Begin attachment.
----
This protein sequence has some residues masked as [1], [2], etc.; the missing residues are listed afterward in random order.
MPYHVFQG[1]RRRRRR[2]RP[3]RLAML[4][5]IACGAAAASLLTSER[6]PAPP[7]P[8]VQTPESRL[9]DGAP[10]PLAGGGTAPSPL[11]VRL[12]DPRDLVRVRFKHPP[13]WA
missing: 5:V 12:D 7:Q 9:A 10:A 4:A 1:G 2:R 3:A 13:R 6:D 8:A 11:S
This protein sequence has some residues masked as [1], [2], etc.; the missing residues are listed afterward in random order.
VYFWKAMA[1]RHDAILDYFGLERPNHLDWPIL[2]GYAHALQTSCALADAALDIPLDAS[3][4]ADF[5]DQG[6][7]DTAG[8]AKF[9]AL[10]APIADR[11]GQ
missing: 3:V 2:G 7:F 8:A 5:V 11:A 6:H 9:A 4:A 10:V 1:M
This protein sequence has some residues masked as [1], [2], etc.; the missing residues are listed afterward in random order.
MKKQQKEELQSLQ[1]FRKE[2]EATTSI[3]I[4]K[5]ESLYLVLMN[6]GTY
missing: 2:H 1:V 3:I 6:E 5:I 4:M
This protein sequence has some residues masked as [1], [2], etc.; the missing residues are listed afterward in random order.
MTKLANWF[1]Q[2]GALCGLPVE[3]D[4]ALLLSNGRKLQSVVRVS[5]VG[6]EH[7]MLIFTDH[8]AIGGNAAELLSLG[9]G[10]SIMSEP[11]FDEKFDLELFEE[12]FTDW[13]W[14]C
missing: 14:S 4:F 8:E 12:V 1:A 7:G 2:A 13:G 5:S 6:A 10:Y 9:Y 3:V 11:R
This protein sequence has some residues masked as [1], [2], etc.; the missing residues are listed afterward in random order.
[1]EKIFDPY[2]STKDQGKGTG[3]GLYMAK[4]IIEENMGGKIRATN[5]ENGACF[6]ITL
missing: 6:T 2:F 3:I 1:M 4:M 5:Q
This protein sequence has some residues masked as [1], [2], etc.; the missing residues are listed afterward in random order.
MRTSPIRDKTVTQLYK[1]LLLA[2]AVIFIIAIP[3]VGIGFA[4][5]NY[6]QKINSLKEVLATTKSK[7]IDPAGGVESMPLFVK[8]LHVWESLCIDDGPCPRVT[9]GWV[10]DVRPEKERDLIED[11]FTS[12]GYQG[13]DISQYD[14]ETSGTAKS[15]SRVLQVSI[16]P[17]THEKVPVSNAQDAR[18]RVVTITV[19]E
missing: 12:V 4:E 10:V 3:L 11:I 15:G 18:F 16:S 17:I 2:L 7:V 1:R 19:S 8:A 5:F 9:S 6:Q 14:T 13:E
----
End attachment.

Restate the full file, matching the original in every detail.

This protein sequence has some residues masked as [1], [2], etc.; the missing residues are listed afterward in random order.
MPYHVFQG[1]RRRRRR[2]RP[3]RLAML[4][5]IACGAAAASLLTSER[6]PAPP[7]P[8]VQTPESRL[9]DGAP[10]PLAGGGTAPSPL[11]VRL[12]DPRDLVRVRFKHPP[13]WA
missing: 5:V 12:D 7:Q 9:A 10:A 4:A 1:G 2:R 3:A 13:R 6:D 8:A 11:S
This protein sequence has some residues masked as [1], [2], etc.; the missing residues are listed afterward in random order.
VYFWKAMA[1]RHDAILDYFGLERPNHLDWPIL[2]GYAHALQTSCALADAALDIPLDAS[3][4]ADF[5]DQG[6][7]DTAG[8]AKF[9]AL[10]APIADR[11]GQ
missing: 3:V 2:G 7:F 8:A 5:V 11:A 6:H 9:A 4:A 10:V 1:M
This protein sequence has some residues masked as [1], [2], etc.; the missing residues are listed afterward in random order.
MKKQQKEELQSLQ[1]FRKE[2]EATTSI[3]I[4]K[5]ESLYLVLMN[6]GTY
missing: 2:H 1:V 3:I 6:E 5:I 4:M
This protein sequence has some residues masked as [1], [2], etc.; the missing residues are listed afterward in random order.
MTKLANWF[1]Q[2]GALCGLPVE[3]D[4]ALLLSNGRKLQSVVRVS[5]VG[6]EH[7]MLIFTDH[8]AIGGNAAELLSLG[9]G[10]SIMSEP[11]FDEKFDLELFEE[12]FTDW[13]W[14]C
missing: 14:S 4:F 8:E 12:V 1:A 7:G 2:A 13:G 5:S 6:A 10:Y 9:Y 3:V 11:R
This protein sequence has some residues masked as [1], [2], etc.; the missing residues are listed afterward in random order.
[1]EKIFDPY[2]STKDQGKGTG[3]GLYMAK[4]IIEENMGGKIRATN[5]ENGACF[6]ITL
missing: 6:T 2:F 3:I 1:M 4:M 5:Q
This protein sequence has some residues masked as [1], [2], etc.; the missing residues are listed afterward in random order.
MRTSPIRDKTVTQLYK[1]LLLA[2]AVIFIIAIP[3]VGIGFA[4][5]NY[6]QKINSLKEVLATTKSK[7]IDPAGGVESMPLFVK[8]LHVWESLCIDDGPCPRVT[9]GWV[10]DVRPEKERDLIED[11]FTS[12]GYQG[13]DISQYD[14]ETSGTAKS[15]SRVLQVSI[16]P[17]THEKVPVSNAQDAR[18]RVVTITV[19]E
missing: 12:V 4:E 10:V 3:L 11:I 15:G 18:F 16:S 17:I 2:L 7:V 1:R 19:S 8:A 5:F 9:S 6:Q 14:T 13:E